I bought a house with a 25' x 25' addition that has a vaulted ceiling. It fits the design of the room, but all the other rooms in the house have standard height ceilings. Which is fine, doesn't bother me, it all flows. But man is it cold in there compared to the rest of the house. I could probably pay to have some sort of system set up that pushes the air downward (I obviously don't know HVAC terminology...) but we don't spend enough time in that room to be bothered with that.

    re: Jacuzzi. There is no ick factor if the jet plumbing is cleaned regularly and properly (Ok Yuk! works great, BTW). Even though I rarely use the jets, I love my gigantic jetted tub, but I am a bath person -- soaking in a huge, deep tub is bliss. Other people couldn't care less. Anyway, a freestanding soaking tub is a hip fracture or cracked skull waiting to happen IMO -- it's hard enough getting in and out of a deep built-in tub now that I'm {cough} middle-aged {cough}, I can't imagine how hard it would be to climb in and out of a freestanding one. Plus, seems like it would be hard to clean behind it if positioned close to the wall.

  • Sammie J

    Ceiling height: if it is typical in homes of your style.

    Jacuzzi: no.

    Ducting: yes.

    42" kitchen cabinets: probably yes, depending on style of builder-grade.

    higher bathroom cabinet: probably no (I'm short...).

  • M Miller

    “a freestanding soaking tub is a hip fracture or cracked skull waiting to happen IMO“

    While I agree with you, I’m not sure anyone recommended a freestanding tub in this thread. I think it’s a good point to mention that a soaking tub can be in a freestanding version or a built-in version. And for those of us who remember Sophie Wheeler on this forum, she mentionedseveral times that not only are built-in deep tubs easier to get out of than freestanding, but they have the additional benefit of a surrounding surface where your wine glass and candles can go.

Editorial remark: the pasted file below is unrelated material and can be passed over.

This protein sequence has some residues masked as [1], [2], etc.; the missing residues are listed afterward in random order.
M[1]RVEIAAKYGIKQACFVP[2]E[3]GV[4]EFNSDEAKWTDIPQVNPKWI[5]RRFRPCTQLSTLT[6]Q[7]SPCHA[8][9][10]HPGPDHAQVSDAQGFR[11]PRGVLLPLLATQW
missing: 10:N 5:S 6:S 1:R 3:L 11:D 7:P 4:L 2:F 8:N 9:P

• jmm1837
    I think the point is, though, that the jacuzzi doesn't add any monetary value at resale time. And if the presence of the jacuzzi means you get an undersized shower, it's a turn off for many.
  • PRO

    The bottom line is that good design, with features that naturally fit within that design, is likely to have better return than a poor design with a bunch of questionable “upgrades” put in it. Dealing with a tract build, there’s only so much you can do to stand out from the crowd and get value from that. Most of those things will be better and cheaper done after the sale. Like landscaping, granite counters, and wood floors.

    Put your builder upgrade money into better insulation and HVAC. It’s not as exciting or polarizing as a jacuzzi. But it’s a far better place to spend money. And don’t go nuts with the Mr. Potatohead 5 kinds of exterior cladding. Save money by doing 1-2 materials well.

  • mxk3

    "While I agree with you, I’m not sure anyone recommended a freestanding tub in this thread."

    I've not seen a built-in soaking tub, I've only seen freestanding ones, which is why I made my comment -- that doesn't mean they don't exist, just not what I associate with the words soaking tub, which seem to be all the rage now (the freestanding ones).

  • M Miller

    Just from a quick search:

  • Thankful Oberoi
    These are very insightful and deeply experienced comments. I greatly appreciate them since someone new to these will find them as incredibly helpful resources.
    Thank you so much
  • Thankful Oberoi
    This being my first thread, I’m amazed at how many people are willing to help with insights